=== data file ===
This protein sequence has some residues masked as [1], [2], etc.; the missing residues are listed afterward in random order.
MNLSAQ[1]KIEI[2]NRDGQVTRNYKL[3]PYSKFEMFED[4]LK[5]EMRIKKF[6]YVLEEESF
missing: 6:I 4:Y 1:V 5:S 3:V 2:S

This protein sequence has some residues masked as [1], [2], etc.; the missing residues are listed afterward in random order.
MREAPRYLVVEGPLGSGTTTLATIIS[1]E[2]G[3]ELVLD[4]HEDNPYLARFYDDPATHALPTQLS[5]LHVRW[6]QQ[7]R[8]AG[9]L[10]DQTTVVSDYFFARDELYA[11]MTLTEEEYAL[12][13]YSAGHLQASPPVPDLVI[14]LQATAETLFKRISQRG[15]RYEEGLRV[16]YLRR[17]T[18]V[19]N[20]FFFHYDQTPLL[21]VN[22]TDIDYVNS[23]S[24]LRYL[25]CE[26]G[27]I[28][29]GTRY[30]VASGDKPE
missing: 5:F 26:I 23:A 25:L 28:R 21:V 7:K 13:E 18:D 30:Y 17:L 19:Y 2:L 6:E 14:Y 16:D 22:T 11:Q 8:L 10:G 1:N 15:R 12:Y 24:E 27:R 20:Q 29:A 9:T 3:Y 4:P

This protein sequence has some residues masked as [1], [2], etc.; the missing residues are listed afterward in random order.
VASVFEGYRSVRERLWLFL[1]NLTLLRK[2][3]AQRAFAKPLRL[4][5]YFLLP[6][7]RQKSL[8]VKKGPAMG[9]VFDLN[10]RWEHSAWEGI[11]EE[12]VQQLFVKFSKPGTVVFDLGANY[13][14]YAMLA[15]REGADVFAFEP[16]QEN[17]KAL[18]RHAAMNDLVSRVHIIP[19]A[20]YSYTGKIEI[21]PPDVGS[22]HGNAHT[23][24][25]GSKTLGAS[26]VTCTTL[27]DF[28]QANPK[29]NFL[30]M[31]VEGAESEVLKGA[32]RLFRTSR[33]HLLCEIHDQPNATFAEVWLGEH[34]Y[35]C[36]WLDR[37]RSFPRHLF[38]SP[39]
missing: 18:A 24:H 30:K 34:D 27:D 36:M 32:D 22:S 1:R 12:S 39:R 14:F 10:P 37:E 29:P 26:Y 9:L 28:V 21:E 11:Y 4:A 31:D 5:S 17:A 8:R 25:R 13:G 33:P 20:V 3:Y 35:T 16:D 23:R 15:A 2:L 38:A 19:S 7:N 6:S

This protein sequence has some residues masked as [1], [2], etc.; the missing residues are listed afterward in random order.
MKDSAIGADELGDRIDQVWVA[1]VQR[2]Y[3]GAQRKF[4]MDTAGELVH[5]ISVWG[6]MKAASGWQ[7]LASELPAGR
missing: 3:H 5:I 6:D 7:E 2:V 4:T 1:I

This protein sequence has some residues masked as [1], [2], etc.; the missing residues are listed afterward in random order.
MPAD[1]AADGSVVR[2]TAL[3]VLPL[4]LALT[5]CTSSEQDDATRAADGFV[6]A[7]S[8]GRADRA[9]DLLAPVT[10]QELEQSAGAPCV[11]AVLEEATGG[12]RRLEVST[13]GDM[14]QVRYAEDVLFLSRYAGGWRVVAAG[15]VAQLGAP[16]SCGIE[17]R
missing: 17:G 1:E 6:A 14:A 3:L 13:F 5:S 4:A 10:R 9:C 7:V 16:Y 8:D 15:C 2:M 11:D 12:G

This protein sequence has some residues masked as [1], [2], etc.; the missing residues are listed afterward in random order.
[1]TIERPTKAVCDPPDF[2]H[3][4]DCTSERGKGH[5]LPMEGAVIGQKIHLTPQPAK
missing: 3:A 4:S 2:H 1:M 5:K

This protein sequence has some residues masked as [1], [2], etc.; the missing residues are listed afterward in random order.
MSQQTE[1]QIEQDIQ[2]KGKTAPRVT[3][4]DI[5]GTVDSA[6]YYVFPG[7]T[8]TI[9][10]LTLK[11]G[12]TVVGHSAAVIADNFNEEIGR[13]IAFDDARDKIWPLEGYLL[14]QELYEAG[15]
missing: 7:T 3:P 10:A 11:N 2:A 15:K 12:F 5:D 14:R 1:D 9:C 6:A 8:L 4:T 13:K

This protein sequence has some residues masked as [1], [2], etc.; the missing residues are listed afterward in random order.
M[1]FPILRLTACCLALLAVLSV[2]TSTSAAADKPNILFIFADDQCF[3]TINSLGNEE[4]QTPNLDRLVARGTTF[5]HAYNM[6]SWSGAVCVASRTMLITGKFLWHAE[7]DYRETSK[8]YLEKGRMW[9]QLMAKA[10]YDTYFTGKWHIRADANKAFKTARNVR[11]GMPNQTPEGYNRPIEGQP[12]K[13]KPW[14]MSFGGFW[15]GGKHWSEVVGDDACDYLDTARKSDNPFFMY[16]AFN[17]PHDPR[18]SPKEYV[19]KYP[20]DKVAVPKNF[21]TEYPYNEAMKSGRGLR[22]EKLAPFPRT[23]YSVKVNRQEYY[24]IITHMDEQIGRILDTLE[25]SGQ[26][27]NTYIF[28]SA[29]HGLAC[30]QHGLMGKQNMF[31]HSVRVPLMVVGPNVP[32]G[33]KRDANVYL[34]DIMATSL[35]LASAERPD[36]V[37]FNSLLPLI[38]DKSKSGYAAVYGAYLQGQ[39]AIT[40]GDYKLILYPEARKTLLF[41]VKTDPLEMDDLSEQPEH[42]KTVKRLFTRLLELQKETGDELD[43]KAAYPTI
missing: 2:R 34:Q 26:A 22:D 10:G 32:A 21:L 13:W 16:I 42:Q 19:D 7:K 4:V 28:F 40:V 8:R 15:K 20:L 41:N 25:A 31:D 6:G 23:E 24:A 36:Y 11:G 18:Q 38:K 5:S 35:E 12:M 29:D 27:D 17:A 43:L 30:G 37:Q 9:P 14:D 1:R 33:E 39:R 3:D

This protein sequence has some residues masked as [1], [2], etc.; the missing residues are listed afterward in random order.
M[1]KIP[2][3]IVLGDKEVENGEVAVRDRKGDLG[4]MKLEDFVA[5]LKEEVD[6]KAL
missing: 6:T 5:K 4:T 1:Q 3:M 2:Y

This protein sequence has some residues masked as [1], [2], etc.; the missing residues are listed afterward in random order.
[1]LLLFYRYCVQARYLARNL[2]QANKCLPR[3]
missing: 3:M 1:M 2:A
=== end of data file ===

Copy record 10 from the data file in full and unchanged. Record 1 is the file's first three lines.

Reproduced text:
This protein sequence has some residues masked as [1], [2], etc.; the missing residues are listed afterward in random order.
[1]LLLFYRYCVQARYLARNL[2]QANKCLPR[3]
missing: 3:M 1:M 2:A